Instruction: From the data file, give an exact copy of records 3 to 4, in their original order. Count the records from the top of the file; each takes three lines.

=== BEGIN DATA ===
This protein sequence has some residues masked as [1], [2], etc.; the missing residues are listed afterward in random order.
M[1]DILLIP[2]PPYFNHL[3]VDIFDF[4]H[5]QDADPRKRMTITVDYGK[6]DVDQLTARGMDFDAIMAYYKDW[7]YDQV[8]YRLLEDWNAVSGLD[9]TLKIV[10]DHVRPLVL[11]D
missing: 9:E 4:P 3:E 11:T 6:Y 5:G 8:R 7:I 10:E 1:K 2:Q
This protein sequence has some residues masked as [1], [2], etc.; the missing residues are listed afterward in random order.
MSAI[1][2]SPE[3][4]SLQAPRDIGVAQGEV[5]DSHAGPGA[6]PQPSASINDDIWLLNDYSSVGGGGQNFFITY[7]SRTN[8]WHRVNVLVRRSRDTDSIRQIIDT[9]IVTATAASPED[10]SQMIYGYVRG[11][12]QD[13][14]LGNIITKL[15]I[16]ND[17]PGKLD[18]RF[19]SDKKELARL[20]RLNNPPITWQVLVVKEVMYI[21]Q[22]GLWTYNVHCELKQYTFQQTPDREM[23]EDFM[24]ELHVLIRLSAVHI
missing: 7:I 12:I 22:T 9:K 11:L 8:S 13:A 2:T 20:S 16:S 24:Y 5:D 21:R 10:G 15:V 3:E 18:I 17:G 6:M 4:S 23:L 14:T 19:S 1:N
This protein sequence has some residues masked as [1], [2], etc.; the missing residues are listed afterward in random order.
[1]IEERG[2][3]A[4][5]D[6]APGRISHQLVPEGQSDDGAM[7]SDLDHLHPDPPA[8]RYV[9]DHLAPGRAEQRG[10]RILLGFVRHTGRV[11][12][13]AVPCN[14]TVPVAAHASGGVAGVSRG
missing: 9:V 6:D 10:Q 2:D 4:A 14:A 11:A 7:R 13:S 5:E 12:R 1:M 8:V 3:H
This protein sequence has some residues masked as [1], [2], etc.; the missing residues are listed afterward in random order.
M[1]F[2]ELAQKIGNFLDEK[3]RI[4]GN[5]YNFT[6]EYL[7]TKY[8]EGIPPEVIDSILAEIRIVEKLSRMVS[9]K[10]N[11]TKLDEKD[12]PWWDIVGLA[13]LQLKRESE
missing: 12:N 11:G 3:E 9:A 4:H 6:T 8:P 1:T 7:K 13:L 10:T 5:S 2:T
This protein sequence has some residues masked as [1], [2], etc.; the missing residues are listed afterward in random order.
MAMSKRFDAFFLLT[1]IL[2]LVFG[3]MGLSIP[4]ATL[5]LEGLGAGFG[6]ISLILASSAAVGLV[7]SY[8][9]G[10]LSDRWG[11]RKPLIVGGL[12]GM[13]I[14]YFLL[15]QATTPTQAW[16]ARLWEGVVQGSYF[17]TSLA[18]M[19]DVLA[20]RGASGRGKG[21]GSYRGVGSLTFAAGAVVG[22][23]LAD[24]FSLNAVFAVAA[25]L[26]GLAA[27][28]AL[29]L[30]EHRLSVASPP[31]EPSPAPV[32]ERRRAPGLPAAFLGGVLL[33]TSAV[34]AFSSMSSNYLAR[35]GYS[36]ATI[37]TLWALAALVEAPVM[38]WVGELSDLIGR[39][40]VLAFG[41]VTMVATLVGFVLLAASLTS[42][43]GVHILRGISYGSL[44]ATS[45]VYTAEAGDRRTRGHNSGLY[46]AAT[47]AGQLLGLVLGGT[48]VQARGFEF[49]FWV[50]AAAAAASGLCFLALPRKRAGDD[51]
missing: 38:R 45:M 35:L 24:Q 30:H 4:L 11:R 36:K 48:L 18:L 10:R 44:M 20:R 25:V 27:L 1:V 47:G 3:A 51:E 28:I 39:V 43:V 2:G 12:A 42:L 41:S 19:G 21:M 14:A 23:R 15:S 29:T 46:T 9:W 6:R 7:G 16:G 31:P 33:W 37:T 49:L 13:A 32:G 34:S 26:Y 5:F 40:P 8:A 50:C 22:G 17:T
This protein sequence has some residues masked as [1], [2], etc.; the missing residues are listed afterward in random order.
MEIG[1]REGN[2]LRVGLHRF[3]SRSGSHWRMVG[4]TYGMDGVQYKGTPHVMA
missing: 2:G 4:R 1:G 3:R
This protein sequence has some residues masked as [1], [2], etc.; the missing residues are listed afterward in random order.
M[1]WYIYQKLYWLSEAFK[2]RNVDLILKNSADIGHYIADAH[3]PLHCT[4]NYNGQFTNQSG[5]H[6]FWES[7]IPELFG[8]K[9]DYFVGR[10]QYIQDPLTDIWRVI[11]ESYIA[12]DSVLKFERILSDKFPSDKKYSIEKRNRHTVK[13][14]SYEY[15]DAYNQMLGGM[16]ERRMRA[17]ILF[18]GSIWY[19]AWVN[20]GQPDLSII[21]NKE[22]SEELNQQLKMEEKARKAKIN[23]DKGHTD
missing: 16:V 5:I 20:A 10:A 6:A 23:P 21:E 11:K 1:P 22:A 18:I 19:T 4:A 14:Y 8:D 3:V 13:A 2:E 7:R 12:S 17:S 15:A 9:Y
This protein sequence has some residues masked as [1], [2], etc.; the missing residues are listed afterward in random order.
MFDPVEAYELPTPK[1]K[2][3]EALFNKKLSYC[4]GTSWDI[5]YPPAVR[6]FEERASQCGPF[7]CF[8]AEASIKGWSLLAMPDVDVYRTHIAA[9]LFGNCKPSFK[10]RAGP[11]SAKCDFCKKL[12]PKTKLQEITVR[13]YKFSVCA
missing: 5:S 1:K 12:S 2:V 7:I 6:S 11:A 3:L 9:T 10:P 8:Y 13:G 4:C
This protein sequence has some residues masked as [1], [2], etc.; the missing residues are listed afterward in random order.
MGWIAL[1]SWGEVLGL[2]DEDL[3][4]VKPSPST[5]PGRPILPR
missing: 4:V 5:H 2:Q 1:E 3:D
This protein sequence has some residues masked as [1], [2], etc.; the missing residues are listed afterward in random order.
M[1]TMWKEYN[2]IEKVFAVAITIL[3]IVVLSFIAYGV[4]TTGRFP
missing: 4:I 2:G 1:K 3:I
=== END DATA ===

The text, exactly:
This protein sequence has some residues masked as [1], [2], etc.; the missing residues are listed afterward in random order.
[1]IEERG[2][3]A[4][5]D[6]APGRISHQLVPEGQSDDGAM[7]SDLDHLHPDPPA[8]RYV[9]DHLAPGRAEQRG[10]RILLGFVRHTGRV[11][12][13]AVPCN[14]TVPVAAHASGGVAGVSRG
missing: 9:V 6:D 10:Q 2:D 4:A 14:A 11:A 7:R 13:S 5:E 12:R 1:M 8:V 3:H
This protein sequence has some residues masked as [1], [2], etc.; the missing residues are listed afterward in random order.
M[1]F[2]ELAQKIGNFLDEK[3]RI[4]GN[5]YNFT[6]EYL[7]TKY[8]EGIPPEVIDSILAEIRIVEKLSRMVS[9]K[10]N[11]TKLDEKD[12]PWWDIVGLA[13]LQLKRESE
missing: 12:N 11:G 3:E 9:A 4:H 6:T 8:P 1:T 7:K 13:L 10:T 5:S 2:T